I am here thinking

That maybe we here in Africa & especially here in Kenya have got our priorities around this pandemic wrong.

Think of it this way. Since the first case was announced almost a month ago, 14 people are said to have died of the virus. In that time more people have been killed by police enforcing the curfew, mudslides, malaria & starvation among other deaths we deal with on a daily basis.

In the meantime, we have brought some businesses to a halt & I am sure as is common to this regime, we have created a few millionaires through no hard work on their part but sleaze.

By closing schools and colleges, we have cost school going children to lose time, endangered many others for whom school provides a safe haven, even if just for a brief moment.

Well, I guess social distancing measures work. I have seen vids about the Spanish flu of years past & how different cities faired. Maybe medics are right that this disease is different from the viruses we already know & we should stay at home for the time being, at least.

I want to know how some places have only 1 case since they announced their first case. Was that the only testing kit they had? Or did they find this patient zero before they came into contact with any other person?

I guess I am tired of these restrictions. It’s not really that I want to go anywhere specific. No. If you have watched the movie Sarafina, there is this scene Ms Masombuga says all she wants is freedom. That’s all I want. To move when I want to. I hate masks.

I just want all this to end. That’s all.


Click on the file above to see data for any country you have in mind.

 

Because of the lock down

I have nothing interesting to tell you. In fact, I have nothing at all to tell you. Well, I think by closing schools too early when the country just had one case, the president erred and now millions of students countrywide are doing nothing with themselves but eating. Online classes is not possible for the majority. They just do not have the equipment to make it possible.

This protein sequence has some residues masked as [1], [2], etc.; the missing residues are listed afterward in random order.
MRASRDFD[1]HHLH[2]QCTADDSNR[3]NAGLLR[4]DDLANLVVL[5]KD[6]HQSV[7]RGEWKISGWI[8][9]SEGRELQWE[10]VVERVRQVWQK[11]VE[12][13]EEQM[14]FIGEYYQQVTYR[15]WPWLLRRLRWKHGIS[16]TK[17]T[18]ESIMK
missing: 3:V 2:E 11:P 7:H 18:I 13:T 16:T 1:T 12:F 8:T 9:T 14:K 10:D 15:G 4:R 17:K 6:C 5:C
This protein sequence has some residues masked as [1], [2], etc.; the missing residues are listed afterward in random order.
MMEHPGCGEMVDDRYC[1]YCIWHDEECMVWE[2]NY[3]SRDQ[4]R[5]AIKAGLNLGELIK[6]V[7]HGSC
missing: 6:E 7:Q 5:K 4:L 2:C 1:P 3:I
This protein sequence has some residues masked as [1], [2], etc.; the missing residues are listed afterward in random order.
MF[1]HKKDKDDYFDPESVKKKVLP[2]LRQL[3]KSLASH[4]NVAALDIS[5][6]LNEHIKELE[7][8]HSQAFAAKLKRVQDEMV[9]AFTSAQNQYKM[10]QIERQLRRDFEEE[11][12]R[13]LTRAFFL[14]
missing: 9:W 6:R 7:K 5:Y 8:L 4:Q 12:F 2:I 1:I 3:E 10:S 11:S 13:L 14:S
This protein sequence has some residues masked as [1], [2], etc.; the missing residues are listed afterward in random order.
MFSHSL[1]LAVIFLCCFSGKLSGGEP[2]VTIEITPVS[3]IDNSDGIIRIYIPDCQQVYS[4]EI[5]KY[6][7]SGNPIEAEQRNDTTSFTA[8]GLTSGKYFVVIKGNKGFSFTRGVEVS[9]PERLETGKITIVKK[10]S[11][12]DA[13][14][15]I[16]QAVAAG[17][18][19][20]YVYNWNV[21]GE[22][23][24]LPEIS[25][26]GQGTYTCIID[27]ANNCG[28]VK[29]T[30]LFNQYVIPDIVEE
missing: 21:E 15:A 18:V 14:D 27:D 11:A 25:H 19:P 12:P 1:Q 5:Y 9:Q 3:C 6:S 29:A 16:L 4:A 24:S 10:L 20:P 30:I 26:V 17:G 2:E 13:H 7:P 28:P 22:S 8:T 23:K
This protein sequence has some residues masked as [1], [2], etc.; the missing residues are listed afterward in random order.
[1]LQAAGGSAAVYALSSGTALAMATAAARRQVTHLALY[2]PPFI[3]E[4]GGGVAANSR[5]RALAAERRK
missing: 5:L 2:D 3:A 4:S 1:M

Our parliament is just a house for busy bodies. Our MPs are clueless. These two are not news. This pandemic has just made it more clear.

But the Americans for the first time in history have a president who knows everything. No wonder he is making America great again!

I hate this staying at home business! My couch will need new cushions because of the beating they have received in the last many days.

Happy Sunday everyone. Keep well. Eat well. And exercise a bit, if you can. And if you can help it, drink some.

Right of reply

Julian Kamau has written a letter to us privileged Kenyans to check our privilege. For clarity, you are privileged if

You have stocked your fridge with food to last you a month during this coronavirus period, you have stocked your pantry with dry foods to last you a week or a month, you are working from home with a laptop, you own a car (s), use a taxi or are picked from home and dropped by the office car, you live in a gated community or have 24-hour security at your home, your biggest worry right now is inconsistent internet or the disrupted power meaning you won’t watch your favorite series on Netflix, Showmax or DSTV.

Why is Julian so irked by this class of Kenyans? She thinks we believe

The Kenyans you see being brutally beaten by the police on the streets are not lazy, ignorant or difficult.

which leaves me asking where did she get this idea from? Is she projecting her feelings on the rest of the privileged class as she calls it? For one, I think our cops and those who lead them need a course on humanness. More importantly, they need mass brain transplants. They collectively as a group have no brains. Or maybe, Nietzsche was right, in mobs, insanity or madness is the norm not the exception. Kenyans know their government is violent. That there is little difference between the colonial and post colonial regimes is evident to anyone who bothers to check. Violence is always an order away. Dialogue is not an option. In fact all the opportunities are closed once an order to use force is issued.